There are often opportunities to partner with others. This might be other state Extension programs, or multi-state teams. Some of my colleagues are part of Dining with Diabetes.  Other times, when educational programming is needed in the community and we don’t have a specific program or curriculum in Ohio Extension, we will look at what other state Extension’s use and other educational resources that are available. The example I shared in class was PAX Tools. They have done the research and offer training to professionals in different fields of work. It is not our Extension research but it is a recognized and valued program.

It was great to hear examples of relatives who currently work with Extension or had in the past!

The emphasis of our education is preventative and therefore future facing, but the history of Family and Consumer Sciences (previously Home Economics) is intriguing. Although sewing and cooking are important skills to have, that isn’t necessarily the entire history or goal of Home Economics. Here’s a short highlight about the science contributions from one of the founders of the field, Ellen Swallow Richards.

This 2021 book is very detailed but has given me a much better understanding and appreciation for the dedication and work of the women who came before me in this field, The Secret History of Home Economics: How Trailblazing Women Harnessed the Power of Home and Changed the Way We Live, by Danielle Dreilinger and lists examples of great work by many, many individuals over many decades in the US.





OSU Extension partnering with FCS teachers in Lucas County

In Lucas County we are fortunate to have school districts that offer Family and Consumer Sciences (FCS) classes to high school students and some offer it in middle school and/or junior high school. When students are choosing their classes for the next year, it may or may not say “Family and Consumer Sciences” but some of the specific classes that fall under this field might have course titles like: Principles of Food, Nutrition and Wellness, Transitions and Careers, Personal Finance Management, Textiles and Interior Design, Personal Wellness, Human Growth and Development or Child Development. Please encourage students to consider taking these classes!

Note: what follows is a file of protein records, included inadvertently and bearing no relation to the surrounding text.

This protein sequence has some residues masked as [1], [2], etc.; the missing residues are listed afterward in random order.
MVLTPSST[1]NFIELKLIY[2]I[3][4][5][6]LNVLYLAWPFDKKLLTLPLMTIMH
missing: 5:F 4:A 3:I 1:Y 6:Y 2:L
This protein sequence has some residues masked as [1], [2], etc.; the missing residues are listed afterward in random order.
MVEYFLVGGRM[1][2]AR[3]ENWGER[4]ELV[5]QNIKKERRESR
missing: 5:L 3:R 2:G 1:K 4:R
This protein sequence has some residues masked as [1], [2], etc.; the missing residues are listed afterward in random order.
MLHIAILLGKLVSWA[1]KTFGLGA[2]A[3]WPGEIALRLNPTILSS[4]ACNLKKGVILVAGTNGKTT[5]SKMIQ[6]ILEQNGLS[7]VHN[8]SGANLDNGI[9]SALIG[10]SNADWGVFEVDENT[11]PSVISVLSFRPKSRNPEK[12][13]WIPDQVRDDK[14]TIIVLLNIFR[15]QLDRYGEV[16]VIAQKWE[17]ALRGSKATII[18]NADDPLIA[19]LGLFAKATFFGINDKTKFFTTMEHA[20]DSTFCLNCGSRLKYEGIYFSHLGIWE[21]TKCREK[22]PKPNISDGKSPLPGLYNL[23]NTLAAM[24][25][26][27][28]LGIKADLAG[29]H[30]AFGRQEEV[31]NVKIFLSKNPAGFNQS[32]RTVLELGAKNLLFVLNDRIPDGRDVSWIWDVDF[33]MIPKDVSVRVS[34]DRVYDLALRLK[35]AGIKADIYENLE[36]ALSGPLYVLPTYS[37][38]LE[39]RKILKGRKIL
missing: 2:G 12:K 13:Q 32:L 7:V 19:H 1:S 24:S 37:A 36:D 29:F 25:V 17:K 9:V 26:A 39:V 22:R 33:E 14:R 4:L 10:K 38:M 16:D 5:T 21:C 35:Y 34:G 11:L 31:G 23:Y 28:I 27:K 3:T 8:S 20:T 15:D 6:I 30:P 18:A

The following document has a list of classes that Patrice Powers-Baker, OSU Extension, Lucas County, FCS Educator offers to present to middle school/junior high and high school students (in Lucas County Ohio). Her email is and the document describes the following classes:

  • Feeding a Family
  • Introduction to Local Foods
  • “Outlaw” Veggies – what to do with all these vegetables?
  • Plan a Menu Garden for Health and Wellness
  • PAX Tools for Families and Caregivers
  • The Spending Game (aka Count Your Beans)
  • Food Choice and Food Insecurity
  • Mindfulness
  • Food For Young Children
  • Universal Design
  • Plastics in the Home
  • Real Money Real World

Document for Lucas County FCS teachers, Extension lessons for High School and Middle School FCS classes

In addition to classes that are specifically offered by the FCS Educator, there might be additional options for teachers like partnering with 4H Youth Development or Community Nutrition Education.

Northwest Ohio FCS Teacher In-Service Day

Thursday, April 20th, 2022